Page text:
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Moleskine's smart notebook will work with Microsoft Office

The new Moleskine app makes it easier to transfer handwritten notes.
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Microsoft has long sold its Surface devices on the idea that they can double as digital notebooks; laptops one minute, journals the next thanks to their detachable displays and styli. (Heck, the Surface Book has a "Clipboard" mode.) With today's Moleskine partnership, however, the company seems ready to admit that some people still prefer paper and pen. The pair have announced a Windows 10 app for Moleskine's 'Smart Writing System,' a quill (based on the Kickstarter-funded Neo smartpen) with a tiny camera that tracks your scribbles on specially marked paper. A digital version of the note is then transferred over Bluetooth for easy reference and sharing.

The new app is a little special, however, because it will convert your charts, ramblings and doodles into a Word document. For Office fiends, that should make it easier to actually use your notes as part of larger projects.

Moleskine's digital writing set was unveiled back in June 2016. It followed a number of co-branded Adobe, Livescribe and Evernote digitizing tools. Conceptually, it made a lot of sense for people who love paper but increasingly rely on a computer for work and collaboration. But at $200 (and an extra $30 every time you run out of paper), it was an expensive convenience. That's still the case, though the new Windows 10 app — which joins iCloud, Google Drive, Evernote and Adobe sharing through the Moleskine iOS and Android app — does increase the value somewhat.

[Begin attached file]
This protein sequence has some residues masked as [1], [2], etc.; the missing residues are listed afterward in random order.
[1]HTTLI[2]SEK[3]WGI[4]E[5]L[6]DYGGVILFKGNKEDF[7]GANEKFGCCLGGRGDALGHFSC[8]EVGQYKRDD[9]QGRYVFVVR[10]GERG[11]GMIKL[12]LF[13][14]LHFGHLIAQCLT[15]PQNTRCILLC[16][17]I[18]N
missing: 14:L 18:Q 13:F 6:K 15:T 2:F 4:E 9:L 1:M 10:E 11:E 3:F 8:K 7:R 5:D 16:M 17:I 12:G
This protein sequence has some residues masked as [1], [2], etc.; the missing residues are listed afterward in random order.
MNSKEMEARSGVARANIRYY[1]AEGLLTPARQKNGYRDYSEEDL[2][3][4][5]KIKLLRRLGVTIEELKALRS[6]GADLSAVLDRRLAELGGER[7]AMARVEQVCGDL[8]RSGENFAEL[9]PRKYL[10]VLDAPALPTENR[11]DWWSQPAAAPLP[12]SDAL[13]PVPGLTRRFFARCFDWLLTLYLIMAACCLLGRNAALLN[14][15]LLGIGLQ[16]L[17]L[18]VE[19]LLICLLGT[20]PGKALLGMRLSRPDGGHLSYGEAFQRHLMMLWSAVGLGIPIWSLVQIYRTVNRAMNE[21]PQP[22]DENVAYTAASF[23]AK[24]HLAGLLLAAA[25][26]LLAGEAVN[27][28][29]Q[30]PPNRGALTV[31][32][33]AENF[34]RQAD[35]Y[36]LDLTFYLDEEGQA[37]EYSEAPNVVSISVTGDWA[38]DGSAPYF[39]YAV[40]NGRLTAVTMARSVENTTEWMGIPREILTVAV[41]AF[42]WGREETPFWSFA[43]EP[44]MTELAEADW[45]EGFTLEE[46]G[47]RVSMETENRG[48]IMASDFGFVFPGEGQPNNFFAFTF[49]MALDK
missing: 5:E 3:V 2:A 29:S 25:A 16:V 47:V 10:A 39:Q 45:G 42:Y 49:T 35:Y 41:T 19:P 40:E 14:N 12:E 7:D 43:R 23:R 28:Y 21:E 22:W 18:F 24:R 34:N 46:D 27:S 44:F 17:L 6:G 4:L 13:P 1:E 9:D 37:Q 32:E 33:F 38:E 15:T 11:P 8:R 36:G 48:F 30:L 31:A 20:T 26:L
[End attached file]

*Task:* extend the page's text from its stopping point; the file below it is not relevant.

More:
But by how much? If you have a Surface, the companion pen costs $100. You're writing on glass, but the trade-off is a never-ending supply of ink. It's also possible to digitize notes with a traditional Moleskine book, a cheap Biro and a decent camera smartphone (though the process isn't quite as seamless). The Smart Writing system does have its advantages, however — you can translate notes into 15 languages and have them appear live on a screen or TV during meetings. Moleskine is also touting 'Collaborative Ideation,' a feature that lets seven people write or draw at the same time.

Is that worth the extra cash though? We'll let you decide.

Nick is a reporter for Engadget, covering video games, internet culture and anything else that takes his fancy. He has a bachelor's in multimedia journalism and holds an NCTJ certificate. Before joining Oath, he was a staff writer at The Next Web and an investigative journalist at FE Week, an education-focused newspaper in the UK. He lives in Greenwich, London with a stack of half-finished Gundam model kits.

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